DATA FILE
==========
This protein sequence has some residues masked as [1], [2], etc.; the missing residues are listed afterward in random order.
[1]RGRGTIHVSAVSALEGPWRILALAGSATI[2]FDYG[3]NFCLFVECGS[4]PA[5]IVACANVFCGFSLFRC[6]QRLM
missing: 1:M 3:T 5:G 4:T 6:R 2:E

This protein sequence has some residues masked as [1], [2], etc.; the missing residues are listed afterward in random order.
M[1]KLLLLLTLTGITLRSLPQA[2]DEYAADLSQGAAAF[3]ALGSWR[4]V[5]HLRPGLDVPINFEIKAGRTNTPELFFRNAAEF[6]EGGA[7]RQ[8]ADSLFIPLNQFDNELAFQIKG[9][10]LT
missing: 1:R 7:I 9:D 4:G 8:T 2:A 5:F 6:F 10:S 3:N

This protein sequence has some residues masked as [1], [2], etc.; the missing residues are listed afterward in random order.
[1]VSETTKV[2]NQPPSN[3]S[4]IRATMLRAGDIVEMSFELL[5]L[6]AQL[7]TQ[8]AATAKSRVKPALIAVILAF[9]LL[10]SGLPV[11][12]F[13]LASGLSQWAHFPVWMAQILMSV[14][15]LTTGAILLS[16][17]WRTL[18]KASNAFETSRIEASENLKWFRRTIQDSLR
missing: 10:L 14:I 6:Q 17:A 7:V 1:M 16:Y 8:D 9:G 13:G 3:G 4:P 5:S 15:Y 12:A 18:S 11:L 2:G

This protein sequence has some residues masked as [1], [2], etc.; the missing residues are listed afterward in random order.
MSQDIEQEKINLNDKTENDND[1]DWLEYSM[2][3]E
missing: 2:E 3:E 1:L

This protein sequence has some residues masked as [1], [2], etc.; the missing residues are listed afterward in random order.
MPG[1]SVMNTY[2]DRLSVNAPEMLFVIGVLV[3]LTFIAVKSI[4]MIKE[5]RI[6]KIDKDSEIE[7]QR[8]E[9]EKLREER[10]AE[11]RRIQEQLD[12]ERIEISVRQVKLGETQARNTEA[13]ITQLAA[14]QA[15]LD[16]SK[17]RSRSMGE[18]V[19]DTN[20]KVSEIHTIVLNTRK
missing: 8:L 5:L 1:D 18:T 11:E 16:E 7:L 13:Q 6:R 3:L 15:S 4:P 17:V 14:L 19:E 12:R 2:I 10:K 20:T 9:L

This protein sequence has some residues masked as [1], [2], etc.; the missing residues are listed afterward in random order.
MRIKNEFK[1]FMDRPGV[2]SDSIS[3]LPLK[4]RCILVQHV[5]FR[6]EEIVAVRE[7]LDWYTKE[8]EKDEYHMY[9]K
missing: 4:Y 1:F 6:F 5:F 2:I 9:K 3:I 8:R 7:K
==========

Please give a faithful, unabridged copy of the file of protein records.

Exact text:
This protein sequence has some residues masked as [1], [2], etc.; the missing residues are listed afterward in random order.
[1]RGRGTIHVSAVSALEGPWRILALAGSATI[2]FDYG[3]NFCLFVECGS[4]PA[5]IVACANVFCGFSLFRC[6]QRLM
missing: 1:M 3:T 5:G 4:T 6:R 2:E

This protein sequence has some residues masked as [1], [2], etc.; the missing residues are listed afterward in random order.
M[1]KLLLLLTLTGITLRSLPQA[2]DEYAADLSQGAAAF[3]ALGSWR[4]V[5]HLRPGLDVPINFEIKAGRTNTPELFFRNAAEF[6]EGGA[7]RQ[8]ADSLFIPLNQFDNELAFQIKG[9][10]LT
missing: 1:R 7:I 9:D 4:G 8:T 2:A 5:F 6:F 10:S 3:N

This protein sequence has some residues masked as [1], [2], etc.; the missing residues are listed afterward in random order.
[1]VSETTKV[2]NQPPSN[3]S[4]IRATMLRAGDIVEMSFELL[5]L[6]AQL[7]TQ[8]AATAKSRVKPALIAVILAF[9]LL[10]SGLPV[11][12]F[13]LASGLSQWAHFPVWMAQILMSV[14][15]LTTGAILLS[16][17]WRTL[18]KASNAFETSRIEASENLKWFRRTIQDSLR
missing: 10:L 14:I 6:Q 17:A 7:V 1:M 16:Y 8:D 9:G 13:G 3:G 4:P 5:S 15:Y 12:A 18:S 11:L 2:G

This protein sequence has some residues masked as [1], [2], etc.; the missing residues are listed afterward in random order.
MSQDIEQEKINLNDKTENDND[1]DWLEYSM[2][3]E
missing: 2:E 3:E 1:L

This protein sequence has some residues masked as [1], [2], etc.; the missing residues are listed afterward in random order.
MPG[1]SVMNTY[2]DRLSVNAPEMLFVIGVLV[3]LTFIAVKSI[4]MIKE[5]RI[6]KIDKDSEIE[7]QR[8]E[9]EKLREER[10]AE[11]RRIQEQLD[12]ERIEISVRQVKLGETQARNTEA[13]ITQLAA[14]QA[15]LD[16]SK[17]RSRSMGE[18]V[19]DTN[20]KVSEIHTIVLNTRK
missing: 8:L 5:L 1:D 18:T 11:E 16:E 7:L 13:Q 6:R 3:L 15:S 4:P 17:V 14:L 19:E 12:R 2:I 10:K 20:T 9:L

This protein sequence has some residues masked as [1], [2], etc.; the missing residues are listed afterward in random order.
MRIKNEFK[1]FMDRPGV[2]SDSIS[3]LPLK[4]RCILVQHV[5]FR[6]EEIVAVRE[7]LDWYTKE[8]EKDEYHMY[9]K
missing: 4:Y 1:F 6:F 5:F 2:I 9:K 3:I 8:R 7:K